2. Life-cycle biology. Currently there is limited understanding of the basic ecology and life history of key Chrysobothris pests. The oviposition timing of flatheaded borer females is still poorly understood, hindering our ability to accurately time pesticide sprays. Likewise, the relationship between female host selection behavior and larval success is unknown. We do not know if females are targeting specific stressed trees displaying cues more suitable for larval survival or if they are randomly ovipositing in crops and larval infection success is an independent process. The answers to these questions will direct future management strategies. Our project is developing improved knowledge of the phenology, life history and spatial distribution of flatheaded borer species.
3. Monitoring. Currently it is unknown how flatheaded borers target trees. We know that Chrysobothris color preferences in the red and violet range can be exploited in trapping strategies. In addition, Chrysobothris are regularly captured on freshly cut stumps, suggesting that volatiles may play some role in the ecology of host location. But to date, no lure tested has performed consistently better than a blank purple panel or prism trap. This project is developing new lurers and trapping methods.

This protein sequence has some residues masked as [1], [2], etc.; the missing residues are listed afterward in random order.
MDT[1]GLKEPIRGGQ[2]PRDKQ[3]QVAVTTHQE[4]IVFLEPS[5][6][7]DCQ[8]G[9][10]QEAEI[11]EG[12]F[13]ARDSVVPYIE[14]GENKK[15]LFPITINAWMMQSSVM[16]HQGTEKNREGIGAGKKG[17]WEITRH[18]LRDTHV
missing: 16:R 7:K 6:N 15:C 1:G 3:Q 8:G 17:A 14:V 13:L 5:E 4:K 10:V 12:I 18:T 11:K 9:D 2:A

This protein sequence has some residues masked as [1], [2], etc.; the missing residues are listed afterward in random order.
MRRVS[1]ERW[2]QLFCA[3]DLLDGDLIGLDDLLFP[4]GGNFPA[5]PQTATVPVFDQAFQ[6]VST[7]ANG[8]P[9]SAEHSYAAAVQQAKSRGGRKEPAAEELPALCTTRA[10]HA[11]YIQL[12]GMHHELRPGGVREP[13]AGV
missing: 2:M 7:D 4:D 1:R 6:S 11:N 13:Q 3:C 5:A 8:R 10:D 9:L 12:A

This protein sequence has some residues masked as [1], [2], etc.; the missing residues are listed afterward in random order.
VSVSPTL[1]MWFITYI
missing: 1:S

4. Improved cultural practices. Understanding what makes a tree susceptible or resistant to flatheaded borers can lead to production practices that minimize the likelihood of a crop being attacked by flatheaded borers. For example, it has been consistently observed that damage often begins near a bud union or other wound. It also has been observed that attacks are concentrated on the sunny (south) side of trees. By orienting the bud unions of test plants to the north, LeBude and Adkins reduced attacks compared to trees with bud unions facing south, southeast, or southwest. Fast-growing cultivars of red maple may suffer less damage than slower-growing varieties and stress from drought and defoliation appear to contribute to attacks. Therefore, improving plant vigor may reduce susceptibility to